Category: Reviews in Short

Calibre

 

Two buddies go on a hunting expedition in the Scottish Highlands and experience the worst nightmare since Ned Beatty was forced to squeal like a pig in Deliverance.

Calibre isn’t in the same league as Deliverance, but it does deliver a palpable sense of pending disaster and, if you’re a city kid, it will lend credibility to your worst (albeit stereotypical) fears about backward country folk. Release: 2018 Grade: B+

 

**

 

It

 

I wanted to like this movie, really I did. I enjoyed Stephen King’s novel years ago, and lord knows It was popular at the box office. But oh, man, where to begin? What we have here is 135 minutes of horror-movie rehash, with every predictable trope and cliché imaginable, about a group of pre-teens battling evil in small-town Derry, Maine. The kids’ parents are themselves either evil or missing in action, and the film’s so-called “horror” is simply a series of jump-scares, loud noises, and shopworn special effects.

You might ask if there was anything I did like about It. Sure: It has a nice look, and Bill Skarsgard’s creepy clown in the opening scene was pretty cool. Release: 2017 Grade: C-

 

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The Grand Budapest Hotel

 

I’m not a fan of director Wes Anderson’s breakout film, The Royal Tenenbaums. The movie’s tone is quirky to a fault, and its oddball characters left me cold. The characters in Grand Budapest are also an eccentric bunch, but this time Anderson hits a comic sweet spot.

Ralph Fiennes is especially good as a harried concierge who is falsely accused of murder and on the lam with his loyal “lobby boy.” Anderson’s visuals are endlessly inventive, and he delivers something rare: inspired slapstick for intellectuals. Release: 2014 Grade: A-

 

**

 

The Dinner

 

Richard Gere, Steve Coogan, Laura Linney and Rebecca Hall have more than food on their minds when they convene at a ritzy restaurant to discuss the consequences of a horrific crime involving their kids. The Dinner took me by surprise more than once, because none of its characters are what they first appear to be. The smooth-talking politician might not be so bad, his charming wife might harbor dark impulses, and the “woke” narrator might have major issues.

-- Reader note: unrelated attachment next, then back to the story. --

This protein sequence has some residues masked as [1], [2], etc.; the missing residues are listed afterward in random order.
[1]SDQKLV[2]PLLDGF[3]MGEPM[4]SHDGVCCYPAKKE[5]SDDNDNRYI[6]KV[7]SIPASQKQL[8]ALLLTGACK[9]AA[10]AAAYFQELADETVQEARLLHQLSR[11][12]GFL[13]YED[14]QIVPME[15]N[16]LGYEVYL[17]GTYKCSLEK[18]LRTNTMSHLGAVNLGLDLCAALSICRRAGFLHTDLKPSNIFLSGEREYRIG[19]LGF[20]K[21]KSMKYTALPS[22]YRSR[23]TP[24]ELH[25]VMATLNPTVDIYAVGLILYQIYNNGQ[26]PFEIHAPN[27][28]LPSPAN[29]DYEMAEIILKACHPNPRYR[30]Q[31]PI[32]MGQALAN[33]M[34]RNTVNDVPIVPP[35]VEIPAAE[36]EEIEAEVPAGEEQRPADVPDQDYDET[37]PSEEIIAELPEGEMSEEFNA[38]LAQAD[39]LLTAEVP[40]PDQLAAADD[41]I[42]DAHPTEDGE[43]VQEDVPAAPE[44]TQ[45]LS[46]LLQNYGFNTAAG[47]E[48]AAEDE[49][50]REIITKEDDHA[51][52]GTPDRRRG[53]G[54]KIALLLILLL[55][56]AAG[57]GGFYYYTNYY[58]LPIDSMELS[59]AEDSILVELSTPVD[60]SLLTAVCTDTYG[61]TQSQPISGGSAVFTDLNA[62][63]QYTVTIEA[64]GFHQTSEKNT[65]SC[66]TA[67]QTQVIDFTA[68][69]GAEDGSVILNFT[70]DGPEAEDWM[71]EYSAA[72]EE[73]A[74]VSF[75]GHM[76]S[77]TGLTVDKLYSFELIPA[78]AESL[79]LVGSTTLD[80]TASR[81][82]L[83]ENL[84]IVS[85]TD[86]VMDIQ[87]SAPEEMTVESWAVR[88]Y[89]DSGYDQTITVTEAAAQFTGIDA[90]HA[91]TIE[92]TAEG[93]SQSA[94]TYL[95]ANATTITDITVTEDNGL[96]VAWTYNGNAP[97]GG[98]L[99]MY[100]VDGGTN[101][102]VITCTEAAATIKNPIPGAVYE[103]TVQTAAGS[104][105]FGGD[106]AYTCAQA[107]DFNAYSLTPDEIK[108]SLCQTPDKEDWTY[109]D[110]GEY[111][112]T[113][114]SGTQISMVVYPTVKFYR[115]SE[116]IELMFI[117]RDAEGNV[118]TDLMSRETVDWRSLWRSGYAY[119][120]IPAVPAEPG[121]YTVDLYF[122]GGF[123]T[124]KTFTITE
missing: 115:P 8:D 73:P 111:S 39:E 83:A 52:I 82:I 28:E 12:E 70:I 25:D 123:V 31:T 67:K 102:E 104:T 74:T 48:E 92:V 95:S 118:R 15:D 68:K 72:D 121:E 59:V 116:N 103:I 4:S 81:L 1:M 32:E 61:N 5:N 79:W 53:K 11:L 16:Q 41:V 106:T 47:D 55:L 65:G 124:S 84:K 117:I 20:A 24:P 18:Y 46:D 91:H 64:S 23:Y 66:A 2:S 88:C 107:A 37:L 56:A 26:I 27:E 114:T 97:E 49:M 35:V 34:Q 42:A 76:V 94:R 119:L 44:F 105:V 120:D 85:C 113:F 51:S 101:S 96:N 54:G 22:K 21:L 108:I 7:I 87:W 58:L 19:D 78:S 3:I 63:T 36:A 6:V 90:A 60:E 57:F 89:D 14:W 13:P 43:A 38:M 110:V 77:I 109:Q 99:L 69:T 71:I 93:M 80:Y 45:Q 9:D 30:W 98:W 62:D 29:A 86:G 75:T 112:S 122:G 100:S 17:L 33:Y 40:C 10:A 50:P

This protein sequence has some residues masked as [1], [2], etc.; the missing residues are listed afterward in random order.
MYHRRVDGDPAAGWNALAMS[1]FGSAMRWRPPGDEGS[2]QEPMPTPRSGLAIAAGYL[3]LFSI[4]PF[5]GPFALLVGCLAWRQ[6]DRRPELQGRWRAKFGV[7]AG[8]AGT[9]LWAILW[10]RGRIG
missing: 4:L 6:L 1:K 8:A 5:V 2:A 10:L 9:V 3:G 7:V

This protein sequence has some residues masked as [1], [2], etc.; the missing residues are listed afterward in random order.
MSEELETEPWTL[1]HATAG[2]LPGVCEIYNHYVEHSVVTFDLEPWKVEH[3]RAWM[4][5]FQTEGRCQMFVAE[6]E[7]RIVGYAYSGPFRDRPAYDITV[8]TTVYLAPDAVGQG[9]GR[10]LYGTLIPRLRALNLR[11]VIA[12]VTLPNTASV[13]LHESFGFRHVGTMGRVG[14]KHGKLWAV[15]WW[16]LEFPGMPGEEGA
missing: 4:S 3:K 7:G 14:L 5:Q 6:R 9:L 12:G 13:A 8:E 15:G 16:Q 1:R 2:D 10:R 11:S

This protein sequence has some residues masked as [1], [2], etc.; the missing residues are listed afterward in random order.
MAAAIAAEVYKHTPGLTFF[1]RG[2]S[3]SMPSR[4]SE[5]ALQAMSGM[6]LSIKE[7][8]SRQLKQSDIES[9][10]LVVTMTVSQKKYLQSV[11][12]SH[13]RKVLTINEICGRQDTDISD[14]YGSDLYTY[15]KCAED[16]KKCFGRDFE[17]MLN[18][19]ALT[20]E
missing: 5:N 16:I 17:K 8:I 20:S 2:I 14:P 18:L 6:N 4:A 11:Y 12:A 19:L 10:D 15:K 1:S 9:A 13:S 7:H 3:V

The movie crams an awful lot of unpleasant subject matter into two hours, including mental illness, privilege, and racism, but it’s also a smart story with unpredictable performances from its quartet of stars.  Release: 2017 Grade: B+

 

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Cargo

 

The last scene of Cargo is either a moving example of creative inspiration – or the most embarrassing thing an actor’s done since Nicolas Cage wore a bear suit in The Wicker Man. You be the judge.

Cargo, in which dad Martin Freeman strives to save his infant daughter in a zombie-infested world, starts well, and then there’s that wild ending, but everything in between is just standard zombie-movie fare. Release: 2017 Grade: C

 

**

 

Norman

 

Norman is a fun, gentle, entertaining movie that bucks the superhero/comic book/special effects trend – and that might explain why you probably haven’t heard of it. Richard Gere is amusing as an elderly Jewish con man who somehow becomes “friends” with the prime minister of Israel, leading to global scandal for them and fond memories of similar fare like Being There for viewers. Release: 2016 Grade: B